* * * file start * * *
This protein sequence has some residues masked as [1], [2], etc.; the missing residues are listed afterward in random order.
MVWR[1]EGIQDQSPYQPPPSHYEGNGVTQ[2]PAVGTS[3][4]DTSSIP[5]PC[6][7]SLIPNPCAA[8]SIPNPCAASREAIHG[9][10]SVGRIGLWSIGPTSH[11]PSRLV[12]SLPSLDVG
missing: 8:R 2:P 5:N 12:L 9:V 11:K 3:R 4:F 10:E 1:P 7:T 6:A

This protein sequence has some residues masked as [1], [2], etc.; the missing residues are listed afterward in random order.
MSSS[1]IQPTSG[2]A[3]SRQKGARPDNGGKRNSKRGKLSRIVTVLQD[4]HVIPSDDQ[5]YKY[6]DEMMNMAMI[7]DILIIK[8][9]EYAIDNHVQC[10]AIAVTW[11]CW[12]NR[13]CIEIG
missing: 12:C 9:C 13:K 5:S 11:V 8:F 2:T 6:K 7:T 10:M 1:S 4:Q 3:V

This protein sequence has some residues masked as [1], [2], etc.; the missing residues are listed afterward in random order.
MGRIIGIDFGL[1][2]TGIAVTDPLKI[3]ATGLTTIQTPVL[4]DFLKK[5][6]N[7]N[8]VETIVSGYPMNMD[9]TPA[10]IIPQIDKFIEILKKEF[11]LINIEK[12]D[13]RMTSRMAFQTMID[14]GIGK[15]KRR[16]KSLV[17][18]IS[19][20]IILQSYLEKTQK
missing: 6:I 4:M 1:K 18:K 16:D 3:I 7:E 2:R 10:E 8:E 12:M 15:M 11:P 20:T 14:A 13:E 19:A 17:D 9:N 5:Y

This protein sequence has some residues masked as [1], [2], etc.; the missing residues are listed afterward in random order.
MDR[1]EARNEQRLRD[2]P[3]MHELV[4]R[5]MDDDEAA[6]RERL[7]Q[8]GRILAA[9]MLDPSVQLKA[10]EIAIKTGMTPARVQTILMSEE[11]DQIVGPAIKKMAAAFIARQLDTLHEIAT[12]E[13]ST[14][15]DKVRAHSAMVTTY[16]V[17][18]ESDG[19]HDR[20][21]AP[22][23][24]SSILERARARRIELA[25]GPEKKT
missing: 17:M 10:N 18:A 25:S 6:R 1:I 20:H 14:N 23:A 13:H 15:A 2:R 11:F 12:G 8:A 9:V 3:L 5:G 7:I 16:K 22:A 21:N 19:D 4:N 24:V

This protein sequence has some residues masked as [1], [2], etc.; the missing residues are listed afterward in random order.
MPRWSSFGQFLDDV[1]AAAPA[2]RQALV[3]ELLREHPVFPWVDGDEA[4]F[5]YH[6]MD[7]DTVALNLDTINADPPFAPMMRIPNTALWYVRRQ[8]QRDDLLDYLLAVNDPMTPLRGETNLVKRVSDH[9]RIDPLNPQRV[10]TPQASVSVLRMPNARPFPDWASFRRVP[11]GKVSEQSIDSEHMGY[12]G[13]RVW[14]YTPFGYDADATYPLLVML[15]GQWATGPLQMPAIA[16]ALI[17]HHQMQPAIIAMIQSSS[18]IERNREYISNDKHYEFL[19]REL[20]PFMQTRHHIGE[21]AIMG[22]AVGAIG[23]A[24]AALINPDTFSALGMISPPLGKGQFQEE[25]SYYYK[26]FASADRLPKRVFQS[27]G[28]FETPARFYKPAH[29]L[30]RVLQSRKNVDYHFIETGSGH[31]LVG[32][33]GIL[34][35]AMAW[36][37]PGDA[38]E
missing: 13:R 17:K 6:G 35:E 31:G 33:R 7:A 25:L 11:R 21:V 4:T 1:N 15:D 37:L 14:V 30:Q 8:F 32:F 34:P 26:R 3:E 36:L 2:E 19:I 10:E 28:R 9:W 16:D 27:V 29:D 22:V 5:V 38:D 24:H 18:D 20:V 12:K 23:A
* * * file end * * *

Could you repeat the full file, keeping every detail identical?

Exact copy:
This protein sequence has some residues masked as [1], [2], etc.; the missing residues are listed afterward in random order.
MVWR[1]EGIQDQSPYQPPPSHYEGNGVTQ[2]PAVGTS[3][4]DTSSIP[5]PC[6][7]SLIPNPCAA[8]SIPNPCAASREAIHG[9][10]SVGRIGLWSIGPTSH[11]PSRLV[12]SLPSLDVG
missing: 8:R 2:P 5:N 12:L 9:V 11:K 3:R 4:F 10:E 1:P 7:T 6:A

This protein sequence has some residues masked as [1], [2], etc.; the missing residues are listed afterward in random order.
MSSS[1]IQPTSG[2]A[3]SRQKGARPDNGGKRNSKRGKLSRIVTVLQD[4]HVIPSDDQ[5]YKY[6]DEMMNMAMI[7]DILIIK[8][9]EYAIDNHVQC[10]AIAVTW[11]CW[12]NR[13]CIEIG
missing: 12:C 9:C 13:K 5:S 11:V 8:F 2:T 6:K 7:T 10:M 1:S 4:Q 3:V

This protein sequence has some residues masked as [1], [2], etc.; the missing residues are listed afterward in random order.
MGRIIGIDFGL[1][2]TGIAVTDPLKI[3]ATGLTTIQTPVL[4]DFLKK[5][6]N[7]N[8]VETIVSGYPMNMD[9]TPA[10]IIPQIDKFIEILKKEF[11]LINIEK[12]D[13]RMTSRMAFQTMID[14]GIGK[15]KRR[16]KSLV[17][18]IS[19][20]IILQSYLEKTQK
missing: 6:I 4:M 1:K 18:K 16:D 3:I 7:E 2:R 10:E 8:E 12:M 15:M 11:P 20:T 14:A 13:E 19:A 17:D 9:N 5:Y

This protein sequence has some residues masked as [1], [2], etc.; the missing residues are listed afterward in random order.
MDR[1]EARNEQRLRD[2]P[3]MHELV[4]R[5]MDDDEAA[6]RERL[7]Q[8]GRILAA[9]MLDPSVQLKA[10]EIAIKTGMTPARVQTILMSEE[11]DQIVGPAIKKMAAAFIARQLDTLHEIAT[12]E[13]ST[14][15]DKVRAHSAMVTTY[16]V[17][18]ESDG[19]HDR[20][21]AP[22][23][24]SSILERARARRIELA[25]GPEKKT
missing: 17:M 10:N 18:A 25:S 6:R 1:I 20:H 14:N 23:A 13:H 15:A 2:R 11:F 12:G 8:A 9:V 3:L 5:G 7:I 16:K 22:A 21:N 19:D 4:N 24:V

This protein sequence has some residues masked as [1], [2], etc.; the missing residues are listed afterward in random order.
MPRWSSFGQFLDDV[1]AAAPA[2]RQALV[3]ELLREHPVFPWVDGDEA[4]F[5]YH[6]MD[7]DTVALNLDTINADPPFAPMMRIPNTALWYVRRQ[8]QRDDLLDYLLAVNDPMTPLRGETNLVKRVSDH[9]RIDPLNPQRV[10]TPQASVSVLRMPNARPFPDWASFRRVP[11]GKVSEQSIDSEHMGY[12]G[13]RVW[14]YTPFGYDADATYPLLVML[15]GQWATGPLQMPAIA[16]ALI[17]HHQMQPAIIAMIQSSS[18]IERNREYISNDKHYEFL[19]REL[20]PFMQTRHHIGE[21]AIMG[22]AVGAIG[23]A[24]AALINPDTFSALGMISPPLGKGQFQEE[25]SYYYK[26]FASADRLPKRVFQS[27]G[28]FETPARFYKPAH[29]L[30]RVLQSRKNVDYHFIETGSGH[31]LVG[32][33]GIL[34][35]AMAW[36][37]PGDA[38]E
missing: 13:R 17:K 6:G 35:E 31:G 33:R 7:A 25:L 11:R 21:V 4:T 1:N 15:D 37:L 14:V 30:Q 8:F 32:F 34:P 26:R 3:E 36:L 2:E 19:I 10:E 28:R 9:W 16:D 27:V 29:D 22:V 5:V 38:D 24:H 18:D 20:V 12:K 23:A